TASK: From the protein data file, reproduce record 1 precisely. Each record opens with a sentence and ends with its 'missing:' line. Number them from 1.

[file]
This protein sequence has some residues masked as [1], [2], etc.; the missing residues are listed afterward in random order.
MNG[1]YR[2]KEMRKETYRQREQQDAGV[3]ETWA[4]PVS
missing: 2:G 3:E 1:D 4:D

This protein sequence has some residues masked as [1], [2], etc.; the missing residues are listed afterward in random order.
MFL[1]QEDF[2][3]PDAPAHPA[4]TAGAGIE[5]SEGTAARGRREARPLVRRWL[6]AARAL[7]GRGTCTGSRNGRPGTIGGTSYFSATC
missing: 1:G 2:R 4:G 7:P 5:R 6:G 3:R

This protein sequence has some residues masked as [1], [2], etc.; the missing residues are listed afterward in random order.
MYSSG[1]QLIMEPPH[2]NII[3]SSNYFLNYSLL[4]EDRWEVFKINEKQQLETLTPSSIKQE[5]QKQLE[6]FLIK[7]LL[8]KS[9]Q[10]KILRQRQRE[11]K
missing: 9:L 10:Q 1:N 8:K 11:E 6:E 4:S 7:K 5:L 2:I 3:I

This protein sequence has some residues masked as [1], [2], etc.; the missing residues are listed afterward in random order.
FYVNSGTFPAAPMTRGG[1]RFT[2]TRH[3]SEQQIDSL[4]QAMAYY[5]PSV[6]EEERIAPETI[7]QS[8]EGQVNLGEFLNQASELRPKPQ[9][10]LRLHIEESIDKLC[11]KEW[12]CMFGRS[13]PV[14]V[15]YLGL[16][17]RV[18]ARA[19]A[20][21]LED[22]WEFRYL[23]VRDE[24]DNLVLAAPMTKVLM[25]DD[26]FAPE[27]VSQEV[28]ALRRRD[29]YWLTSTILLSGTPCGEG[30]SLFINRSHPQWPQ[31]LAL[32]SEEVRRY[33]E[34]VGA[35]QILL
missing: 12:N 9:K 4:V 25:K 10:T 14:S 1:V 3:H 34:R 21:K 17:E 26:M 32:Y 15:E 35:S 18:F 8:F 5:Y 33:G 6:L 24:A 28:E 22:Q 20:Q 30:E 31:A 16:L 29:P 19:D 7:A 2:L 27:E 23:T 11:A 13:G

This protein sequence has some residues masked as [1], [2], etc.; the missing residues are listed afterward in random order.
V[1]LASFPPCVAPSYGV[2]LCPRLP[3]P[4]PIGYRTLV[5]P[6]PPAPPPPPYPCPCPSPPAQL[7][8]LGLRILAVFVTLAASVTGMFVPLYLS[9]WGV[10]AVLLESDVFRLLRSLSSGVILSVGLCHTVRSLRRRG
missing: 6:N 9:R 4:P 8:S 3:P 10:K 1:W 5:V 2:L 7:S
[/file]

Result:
This protein sequence has some residues masked as [1], [2], etc.; the missing residues are listed afterward in random order.
MNG[1]YR[2]KEMRKETYRQREQQDAGV[3]ETWA[4]PVS
missing: 2:G 3:E 1:D 4:D